All in all we have had an eventful week, a week that will help us see things in perspective and be thankful for the normal boring routine. To those readers who weathered the storm, I hope things are limping back to routine for you and that you and your family are keeping safe. To those who were unaffected, hope all is well at your end as well.
Overwhelmed after a long day of catching up with routine activities, I lay next to Hari for a super abbreviated version of his bed time ritual. “No reading kannamma today”, I muttered with a trace of apology. “How about some cricket”, he asked with hope lingering in his eyes. “Illa ma rajathi, amma has work to do and it is already past your bed time”, with this closing statement I fast forwarded to the fag end of our routine. Recited our routine slokam and asked him, “How was your day? what made you happy? what made you sad?”. He talked a bit about soccer, recess, and snacks, and shot the questions back at me. Little did he realise that the questions would unleash a pity party. “I had a hectic day Hari. First, it was shoveling the snow, then getting reading for the day. It was busy at work. Then had to pick Ram, drop him at home and then pick you from swim class. Then I had to make dinner. I have a terrible terrible tooth ache and head ache. I wish I could sleep now. But I have to work for atleast another hour.”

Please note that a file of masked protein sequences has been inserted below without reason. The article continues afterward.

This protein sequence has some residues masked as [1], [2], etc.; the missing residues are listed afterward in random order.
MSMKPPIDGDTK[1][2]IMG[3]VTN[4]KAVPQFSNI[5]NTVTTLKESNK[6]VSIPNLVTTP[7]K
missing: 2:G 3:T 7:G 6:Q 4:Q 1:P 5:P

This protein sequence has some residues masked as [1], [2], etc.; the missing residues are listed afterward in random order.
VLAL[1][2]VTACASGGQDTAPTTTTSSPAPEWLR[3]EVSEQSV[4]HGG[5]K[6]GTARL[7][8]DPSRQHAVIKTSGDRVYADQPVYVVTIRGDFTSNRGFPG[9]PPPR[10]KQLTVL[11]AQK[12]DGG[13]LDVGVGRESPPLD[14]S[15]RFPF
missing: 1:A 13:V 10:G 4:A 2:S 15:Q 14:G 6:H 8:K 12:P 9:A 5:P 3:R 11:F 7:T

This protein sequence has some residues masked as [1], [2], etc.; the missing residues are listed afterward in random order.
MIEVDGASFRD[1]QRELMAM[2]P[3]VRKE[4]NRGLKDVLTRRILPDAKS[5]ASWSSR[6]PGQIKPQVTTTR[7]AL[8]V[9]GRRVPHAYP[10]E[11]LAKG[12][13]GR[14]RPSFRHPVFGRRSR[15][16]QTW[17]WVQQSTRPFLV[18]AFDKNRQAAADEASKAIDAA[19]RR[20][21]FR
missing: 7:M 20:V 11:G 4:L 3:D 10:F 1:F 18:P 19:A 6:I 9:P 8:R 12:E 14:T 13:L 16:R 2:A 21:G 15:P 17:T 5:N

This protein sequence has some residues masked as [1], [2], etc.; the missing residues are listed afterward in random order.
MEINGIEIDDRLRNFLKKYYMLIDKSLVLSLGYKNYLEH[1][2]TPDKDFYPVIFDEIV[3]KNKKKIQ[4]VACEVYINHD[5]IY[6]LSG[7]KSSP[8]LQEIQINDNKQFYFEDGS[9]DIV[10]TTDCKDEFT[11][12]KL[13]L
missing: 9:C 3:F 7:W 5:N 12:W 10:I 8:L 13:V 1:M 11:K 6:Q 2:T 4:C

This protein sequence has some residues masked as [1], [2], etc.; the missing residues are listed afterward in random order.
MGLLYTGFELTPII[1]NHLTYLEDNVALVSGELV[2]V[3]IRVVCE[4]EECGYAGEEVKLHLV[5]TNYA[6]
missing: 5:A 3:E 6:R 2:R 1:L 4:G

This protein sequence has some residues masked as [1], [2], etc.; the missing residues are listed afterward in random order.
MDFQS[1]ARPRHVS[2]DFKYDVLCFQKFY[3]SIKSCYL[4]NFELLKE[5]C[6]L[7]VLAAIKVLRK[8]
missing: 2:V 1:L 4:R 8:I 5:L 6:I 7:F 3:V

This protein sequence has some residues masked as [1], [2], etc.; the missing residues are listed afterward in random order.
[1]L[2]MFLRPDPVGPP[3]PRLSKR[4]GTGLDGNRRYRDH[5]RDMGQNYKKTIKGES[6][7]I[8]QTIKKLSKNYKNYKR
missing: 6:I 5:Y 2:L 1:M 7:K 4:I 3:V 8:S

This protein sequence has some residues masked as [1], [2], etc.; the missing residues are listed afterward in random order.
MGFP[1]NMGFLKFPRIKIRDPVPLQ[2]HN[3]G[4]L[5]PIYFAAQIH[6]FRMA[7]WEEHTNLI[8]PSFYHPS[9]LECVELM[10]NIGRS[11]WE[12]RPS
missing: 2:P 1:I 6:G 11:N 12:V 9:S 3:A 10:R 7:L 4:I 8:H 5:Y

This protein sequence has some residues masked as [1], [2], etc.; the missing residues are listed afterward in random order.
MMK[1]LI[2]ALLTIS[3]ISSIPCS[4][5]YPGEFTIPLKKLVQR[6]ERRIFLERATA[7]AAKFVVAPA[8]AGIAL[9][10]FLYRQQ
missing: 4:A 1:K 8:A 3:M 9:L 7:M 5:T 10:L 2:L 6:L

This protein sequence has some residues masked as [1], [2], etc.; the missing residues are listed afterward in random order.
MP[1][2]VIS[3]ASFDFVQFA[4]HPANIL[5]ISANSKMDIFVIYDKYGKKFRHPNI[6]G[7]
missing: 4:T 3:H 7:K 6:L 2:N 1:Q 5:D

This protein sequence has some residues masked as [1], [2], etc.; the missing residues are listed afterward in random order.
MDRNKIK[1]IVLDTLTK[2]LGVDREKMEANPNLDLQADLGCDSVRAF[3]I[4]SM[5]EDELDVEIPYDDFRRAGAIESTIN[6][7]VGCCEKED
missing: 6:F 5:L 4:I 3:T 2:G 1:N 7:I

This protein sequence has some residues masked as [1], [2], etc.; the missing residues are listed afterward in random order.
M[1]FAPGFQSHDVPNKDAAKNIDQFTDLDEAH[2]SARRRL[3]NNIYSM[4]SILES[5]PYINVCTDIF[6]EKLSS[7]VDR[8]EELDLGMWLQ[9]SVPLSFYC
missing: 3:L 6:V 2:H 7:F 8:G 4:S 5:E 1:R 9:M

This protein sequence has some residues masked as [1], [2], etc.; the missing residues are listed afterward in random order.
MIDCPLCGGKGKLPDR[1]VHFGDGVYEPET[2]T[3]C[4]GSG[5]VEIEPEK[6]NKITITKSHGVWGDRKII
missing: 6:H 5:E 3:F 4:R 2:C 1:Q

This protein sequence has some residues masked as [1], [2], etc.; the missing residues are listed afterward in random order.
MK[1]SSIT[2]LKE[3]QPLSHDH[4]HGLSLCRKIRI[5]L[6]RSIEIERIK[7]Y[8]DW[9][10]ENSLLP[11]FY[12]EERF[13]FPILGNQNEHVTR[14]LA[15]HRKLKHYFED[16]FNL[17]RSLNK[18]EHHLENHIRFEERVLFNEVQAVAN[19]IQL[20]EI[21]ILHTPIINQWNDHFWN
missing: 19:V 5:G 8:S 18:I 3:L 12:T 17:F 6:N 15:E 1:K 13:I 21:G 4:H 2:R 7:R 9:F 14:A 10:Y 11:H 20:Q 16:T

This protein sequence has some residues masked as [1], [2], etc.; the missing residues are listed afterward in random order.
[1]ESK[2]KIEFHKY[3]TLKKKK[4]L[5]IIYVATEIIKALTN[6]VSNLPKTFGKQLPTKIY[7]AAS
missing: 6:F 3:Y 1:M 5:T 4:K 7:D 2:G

It didn’t matter that he was only a first grader. All I wanted was a willing shoulder to lean on. And yesterday it happened to be his tiny shoulders. He listened patiently, and asked, “Do you want me to help you with the cleaning?” Somehow that casual offer seemed like the perfect soothing balm for my tired soul. I came downstairs to tackle my sink full of dishes and a house littered with toys with renewed energy knowing that I was heard and someone cared.
Sometimes the difference between empathy and indifference is only a few words, isn’t it?
From awareness comes acceptance. From acceptance comes action. For the past few days, the three A’s – Awareness, Acceptance and Action – has been a recurrent theme as I meander my way through the everyday maze of life.
Lately, I have been trying to practice living in the now, particularly when the now is unpleasant. For instance in moments of anger, irritability, frustration, and stress. Instead of having knee jerk reactions and erupting like a volcano, which is nothing but disruptive, I am teaching myself to feel and acknowledge the emotion. The few times I have been able to put this philosophy to practice, I realize that when I become aware of what I feel, I am able to move from a position of denial to that of acceptance. I am able to distance myself from the emotion and gain clarity around what’s causing it, making it easier to act on it.